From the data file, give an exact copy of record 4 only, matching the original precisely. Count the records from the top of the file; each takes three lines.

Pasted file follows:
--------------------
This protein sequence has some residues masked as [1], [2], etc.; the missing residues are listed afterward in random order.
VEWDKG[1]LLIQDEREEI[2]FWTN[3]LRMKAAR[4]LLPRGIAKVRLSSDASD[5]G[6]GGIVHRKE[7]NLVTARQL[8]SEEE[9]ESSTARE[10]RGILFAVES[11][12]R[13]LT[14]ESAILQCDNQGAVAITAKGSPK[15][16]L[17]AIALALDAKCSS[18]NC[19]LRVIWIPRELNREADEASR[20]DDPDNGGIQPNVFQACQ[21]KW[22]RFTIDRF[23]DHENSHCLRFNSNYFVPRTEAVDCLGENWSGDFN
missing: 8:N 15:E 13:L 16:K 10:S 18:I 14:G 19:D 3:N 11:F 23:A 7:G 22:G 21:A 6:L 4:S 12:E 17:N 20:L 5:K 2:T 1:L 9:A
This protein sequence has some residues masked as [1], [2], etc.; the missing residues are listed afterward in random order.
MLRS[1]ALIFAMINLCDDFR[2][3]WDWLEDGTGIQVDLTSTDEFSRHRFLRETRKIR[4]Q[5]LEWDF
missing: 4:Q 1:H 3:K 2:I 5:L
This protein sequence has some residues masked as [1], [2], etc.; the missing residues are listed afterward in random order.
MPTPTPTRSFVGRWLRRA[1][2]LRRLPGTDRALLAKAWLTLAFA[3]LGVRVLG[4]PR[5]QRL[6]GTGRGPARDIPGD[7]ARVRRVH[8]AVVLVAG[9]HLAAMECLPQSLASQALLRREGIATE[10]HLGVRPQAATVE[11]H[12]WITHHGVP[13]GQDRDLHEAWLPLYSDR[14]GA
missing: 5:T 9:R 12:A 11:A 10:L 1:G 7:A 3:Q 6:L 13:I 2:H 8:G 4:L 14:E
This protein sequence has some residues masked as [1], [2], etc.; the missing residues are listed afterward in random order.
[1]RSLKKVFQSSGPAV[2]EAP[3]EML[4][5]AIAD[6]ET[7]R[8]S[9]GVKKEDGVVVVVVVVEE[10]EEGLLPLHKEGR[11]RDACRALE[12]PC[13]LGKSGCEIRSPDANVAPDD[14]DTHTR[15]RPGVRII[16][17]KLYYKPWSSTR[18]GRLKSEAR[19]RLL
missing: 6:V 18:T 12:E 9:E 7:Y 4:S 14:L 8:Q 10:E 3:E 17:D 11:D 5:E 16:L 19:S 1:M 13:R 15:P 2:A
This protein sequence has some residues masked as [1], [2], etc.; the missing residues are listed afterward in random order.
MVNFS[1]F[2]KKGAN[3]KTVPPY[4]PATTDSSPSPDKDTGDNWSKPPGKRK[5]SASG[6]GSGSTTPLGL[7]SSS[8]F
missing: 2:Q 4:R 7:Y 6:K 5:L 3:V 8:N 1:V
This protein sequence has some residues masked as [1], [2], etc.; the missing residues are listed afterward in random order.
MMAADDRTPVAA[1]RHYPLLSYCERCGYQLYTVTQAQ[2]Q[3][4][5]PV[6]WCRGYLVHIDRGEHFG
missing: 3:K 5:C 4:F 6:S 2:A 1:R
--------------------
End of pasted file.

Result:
This protein sequence has some residues masked as [1], [2], etc.; the missing residues are listed afterward in random order.
[1]RSLKKVFQSSGPAV[2]EAP[3]EML[4][5]AIAD[6]ET[7]R[8]S[9]GVKKEDGVVVVVVVVEE[10]EEGLLPLHKEGR[11]RDACRALE[12]PC[13]LGKSGCEIRSPDANVAPDD[14]DTHTR[15]RPGVRII[16][17]KLYYKPWSSTR[18]GRLKSEAR[19]RLL
missing: 6:V 18:T 12:E 9:E 7:Y 4:S 14:L 8:Q 10:E 3:E 17:D 11:D 5:E 16:L 19:S 1:M 13:R 15:P 2:A